Acacia cyclops with midge gulls
Acacia cyclops with its large quantities of seeds
Acacia cyclops (rooikrans)
All along the Oystercatcher Trail you can spot the invasive Acacia cyclops or more commonly known as Rooikrans.
All along the Oystercatcher Trail you can spot the invasive Acacia cyclops or more commonly known as Rooikrans. Rooikrans was first mentioned in 1857 when it was brought in from Australia to be planted by the Cape flats to prevent sand from covering the road between Cape Town and Bellville.
The seed was then spread to other sites along the Cape coast for sand control as people began to develop closer to the oceans edge. Rooikrans has proven exceptionally well adapted to local conditions, thriving on the nutrient poor soils of the Cape and booming after the regular fires typical of fynbos landscapes. They are now invading, overshadowing and destroying indigenous vegetation. Annually rooikrans produce large quantities of seeds with succulent red seed stalks that are eaten by small rodents, baboons, pheasants, guinea-fowl, water-fowl, bulbuls and various types of doves and starlings. These animals along with man and his interferences help disperse the seeds over vast distances.
In South Africa the rooikrans has fewer natural enemies then in its original habitat which allows it to grow rapidly here and outcompete our natural plant species. Once the rooikrans has become established in a large area it is extremely difficult to eradicate. Control methods include pulling out the stems of young plants and fire however the fire must be slow and hot enough to kill all the seeds.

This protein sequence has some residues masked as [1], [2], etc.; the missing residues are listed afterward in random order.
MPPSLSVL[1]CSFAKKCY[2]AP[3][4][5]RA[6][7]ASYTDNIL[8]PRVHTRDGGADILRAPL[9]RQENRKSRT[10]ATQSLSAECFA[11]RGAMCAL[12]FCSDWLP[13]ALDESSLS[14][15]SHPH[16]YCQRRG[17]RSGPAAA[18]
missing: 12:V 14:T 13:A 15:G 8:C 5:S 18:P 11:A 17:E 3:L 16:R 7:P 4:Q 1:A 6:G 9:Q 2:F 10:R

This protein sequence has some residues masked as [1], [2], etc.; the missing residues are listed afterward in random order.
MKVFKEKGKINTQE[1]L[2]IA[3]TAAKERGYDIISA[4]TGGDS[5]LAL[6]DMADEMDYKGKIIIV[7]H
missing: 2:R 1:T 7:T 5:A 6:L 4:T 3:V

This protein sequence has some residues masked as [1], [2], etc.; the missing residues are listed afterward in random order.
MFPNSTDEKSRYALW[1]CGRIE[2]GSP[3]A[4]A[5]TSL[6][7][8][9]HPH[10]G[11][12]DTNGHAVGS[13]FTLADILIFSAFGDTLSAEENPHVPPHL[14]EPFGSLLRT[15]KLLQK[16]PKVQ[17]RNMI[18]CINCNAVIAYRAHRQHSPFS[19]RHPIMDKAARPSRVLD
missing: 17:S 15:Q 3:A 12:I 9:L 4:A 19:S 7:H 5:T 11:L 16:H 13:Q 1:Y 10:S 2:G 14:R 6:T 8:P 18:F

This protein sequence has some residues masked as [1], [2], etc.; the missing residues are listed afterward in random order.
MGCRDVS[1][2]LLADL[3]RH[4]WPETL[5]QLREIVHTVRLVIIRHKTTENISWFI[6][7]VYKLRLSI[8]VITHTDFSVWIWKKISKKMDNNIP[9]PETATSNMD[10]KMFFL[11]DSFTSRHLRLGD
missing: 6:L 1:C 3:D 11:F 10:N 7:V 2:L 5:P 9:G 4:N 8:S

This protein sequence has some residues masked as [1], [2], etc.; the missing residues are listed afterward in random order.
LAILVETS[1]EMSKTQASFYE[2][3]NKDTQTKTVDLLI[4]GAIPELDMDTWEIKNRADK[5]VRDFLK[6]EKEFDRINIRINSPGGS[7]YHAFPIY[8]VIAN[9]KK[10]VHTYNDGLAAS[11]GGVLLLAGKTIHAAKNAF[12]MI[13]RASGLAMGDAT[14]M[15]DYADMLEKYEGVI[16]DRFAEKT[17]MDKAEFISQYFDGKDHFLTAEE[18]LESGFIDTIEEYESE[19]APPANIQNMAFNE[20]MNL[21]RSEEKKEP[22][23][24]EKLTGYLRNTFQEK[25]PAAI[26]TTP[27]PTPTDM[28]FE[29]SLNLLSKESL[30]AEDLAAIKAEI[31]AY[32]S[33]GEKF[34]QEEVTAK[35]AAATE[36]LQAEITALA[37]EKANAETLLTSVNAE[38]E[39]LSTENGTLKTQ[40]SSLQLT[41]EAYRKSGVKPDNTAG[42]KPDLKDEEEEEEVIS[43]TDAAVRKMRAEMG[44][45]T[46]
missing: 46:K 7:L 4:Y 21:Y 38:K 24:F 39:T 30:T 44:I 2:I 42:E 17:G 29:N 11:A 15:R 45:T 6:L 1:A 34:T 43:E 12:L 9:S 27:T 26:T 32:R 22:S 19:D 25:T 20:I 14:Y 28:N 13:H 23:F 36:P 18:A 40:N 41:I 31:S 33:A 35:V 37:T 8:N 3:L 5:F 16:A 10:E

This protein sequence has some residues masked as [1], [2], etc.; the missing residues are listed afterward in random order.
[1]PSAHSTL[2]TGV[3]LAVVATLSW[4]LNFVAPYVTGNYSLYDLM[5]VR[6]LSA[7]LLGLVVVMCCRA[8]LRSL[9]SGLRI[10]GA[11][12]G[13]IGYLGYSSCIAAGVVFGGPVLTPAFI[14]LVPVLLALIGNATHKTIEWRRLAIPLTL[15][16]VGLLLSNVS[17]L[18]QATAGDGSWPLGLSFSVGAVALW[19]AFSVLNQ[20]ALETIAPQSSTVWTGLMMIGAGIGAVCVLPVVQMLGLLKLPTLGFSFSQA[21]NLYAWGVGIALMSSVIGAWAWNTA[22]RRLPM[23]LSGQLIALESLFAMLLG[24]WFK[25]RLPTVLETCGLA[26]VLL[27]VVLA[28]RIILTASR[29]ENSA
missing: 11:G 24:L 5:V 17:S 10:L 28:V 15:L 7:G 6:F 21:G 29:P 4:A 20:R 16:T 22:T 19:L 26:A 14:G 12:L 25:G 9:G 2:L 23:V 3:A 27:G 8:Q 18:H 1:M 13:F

A newer and very successful method is the introduction of a multivoltine midge (Dasineura dielsi) from Australia. The midge induces galls on the ovary of its host, by inducing the gall it stops the flower from forming and hence drastically reduces the seeds produced. The midge has spread extremely rapidly and now colonizes virtually all mature rooikrans in the region. Extensive studies were undertaken prior to the release of the midge by biological control agents in South Africa and all indications are that Dasineura dielsi will be of no significance on any species other than Acacia cyclops but we will just have to wait and see after all the rooikrans has been colonized which plant will be next?